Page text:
Neurological Examination

Specific attention to pontine cranial nerve function (trigeminal, abducens, facial, and vestibulocochlear) are essential. Bulbar dysfunction in the form of dysphagia, hoarseness, and dyspnea can occur in neuromuscular disorders and myopathies. In checking for the gag reflex, the upper airway can be examined, and a reddened palate and uvula are suggestive of snoring.

Indications and Patient Selection

Medical evaluation of disorders that may include symptoms of snoring, excessive sleepiness, or nocturnal choking To better treat current and future patients, prior surgical techniques should be evaluated. Errors may be in diagnostic assessment or in surgical technique. Procedures that create a scar will improve snoring but may do so at the expense of narrowing the airway and worsening sleep apnea. Stenosis is an almost certain result of excessive removal of pharyngeal mucosa. Current experience indicates a larger more open airway requires more mucosa not less to remain patent. Technical failure may also be intrinsic to the proce Accurate diagnosis is important in selecting additional surgery. Endoscopy during nonsedated sleep, sedated sleep, and quantitative sedated sleep has been used as both clinical and research tools 8 . Improved surgical success rates have not been associated with many of the subjective methods described to predict success of palatal surgery for sleep apnea....

Mandibular advancement or positioning devices

These devices rarely completely abolish snoring, but may significantly improve mild to moderate obstructive sleep apnoeas. A reduction of the apnoea-hypopnoea index to less than 10 per hour is usually taken as a successful outcome. A reduction of around 50 of the number of sleep apnoeas is achievable in around 50 of those with sleep apnoeas. Improvements in daytime sleepiness, memory and ability to learn have been demonstrated with mandibular advancement devices. Localization techniques, such as sleep nasendoscopy, have been used as a predictor of response to this type of treatment, but there is little evidence regarding their value.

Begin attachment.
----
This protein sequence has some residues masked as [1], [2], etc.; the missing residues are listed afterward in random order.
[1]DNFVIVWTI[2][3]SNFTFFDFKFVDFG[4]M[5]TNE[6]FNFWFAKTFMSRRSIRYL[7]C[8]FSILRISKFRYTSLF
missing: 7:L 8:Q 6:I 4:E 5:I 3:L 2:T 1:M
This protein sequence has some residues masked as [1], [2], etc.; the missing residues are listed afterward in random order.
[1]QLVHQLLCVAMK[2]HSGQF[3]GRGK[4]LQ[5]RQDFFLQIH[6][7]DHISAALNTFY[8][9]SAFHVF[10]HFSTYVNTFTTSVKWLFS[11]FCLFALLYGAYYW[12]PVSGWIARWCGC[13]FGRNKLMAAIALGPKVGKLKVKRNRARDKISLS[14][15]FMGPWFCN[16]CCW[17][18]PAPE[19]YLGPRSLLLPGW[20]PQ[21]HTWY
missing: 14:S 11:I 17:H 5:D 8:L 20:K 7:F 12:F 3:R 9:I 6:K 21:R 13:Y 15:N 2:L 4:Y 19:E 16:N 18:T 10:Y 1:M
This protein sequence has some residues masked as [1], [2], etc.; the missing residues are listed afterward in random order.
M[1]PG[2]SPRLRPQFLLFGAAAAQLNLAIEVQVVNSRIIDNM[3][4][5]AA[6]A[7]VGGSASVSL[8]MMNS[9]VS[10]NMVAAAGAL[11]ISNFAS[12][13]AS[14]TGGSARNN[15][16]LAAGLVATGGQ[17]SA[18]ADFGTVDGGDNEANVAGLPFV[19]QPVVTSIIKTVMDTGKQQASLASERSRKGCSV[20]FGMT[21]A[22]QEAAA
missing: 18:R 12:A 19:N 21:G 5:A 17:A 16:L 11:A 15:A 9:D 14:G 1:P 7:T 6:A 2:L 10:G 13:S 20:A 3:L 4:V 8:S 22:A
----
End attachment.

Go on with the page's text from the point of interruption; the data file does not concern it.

The Goal of Surgery in Children with OSA and the Methods Used

The goal of surgery in children with OSA is to increase the diameter of the upper airway in order to decrease the tissue collapse by the Bernoulli effect and thereby resolve snoring and other obstructive symptoms. The surgery should always allow for normal future growth and development. 1. Snoring and sleep apnea in children may primarily be caused by Stuffed nose (infections, allergy, foreign body) 9. Different combinations of all the above conditions Snoring and sleep apnea may cause

Noisy breathing in sleep

Sleep apnoeas usually follow many years of loud snoring and are associated with a change in the pattern of the noise. At the end of the apnoea the airway snaps open with a loud snorting or similar noise. The variety of irregular snoring noises indicates how many different patterns of hypopnoea, apnoea and arousal can occur. Acoustic frequency analysis of these noises shows them to be distinct from simple snoring, and a stridor-like character suggests that the obstruction is arising at laryngeal level. Noisy breathing during sleep can be confused with asthma or stridor, and in children with grunting.

Normal Sleep Architecture And Sleep Stages

An individual's sleep can be recorded via an overnight polysomnogram (PSG). Some of the most commonly measured variables include electroencephalography (EEG), electrooculography (EOG), electromyography (EMG), electrocardiography, respiration, oxygen saturation, snoring, and body position (Fig. 2). To score the various stages of sleep, an epoch of sleep, or a 30-second

Upper Pharyngeal Airway Surgery

Redundant Tonsillar Pillar

Ment of patients with OSAHS has an overall success rate of approximately 40 40 . For patients with primary snoring, the success rate is higher, although snoring may to some degree recur over time 27, 50 . An uvulopalatal flap was considered as an alternative procedure to pharyngeal reconstruction to reduce the risk of nasopharyngeal insufficiency and postoperative pharyngeal pain 41 . Patients with a long uvula or a thick palate are not good candidates for this technique. Transpalatal advancement pharyngoplasty has been proposed as an alternative to UPPP 57 . minimal and the results for snoring and OSAHS were shown to be similar to those for other procedures 22 . TCRVF is now frequently called radiofrequency interstitial thermotherapy technique (RFITT), eliminating the notion of true volumetric tissue reduction, which is difficult to demonstrate in MRI studies. A randomized, placebo-controlled trial on radio-frequency surgery of the soft palate in the treatment of snoring showed that...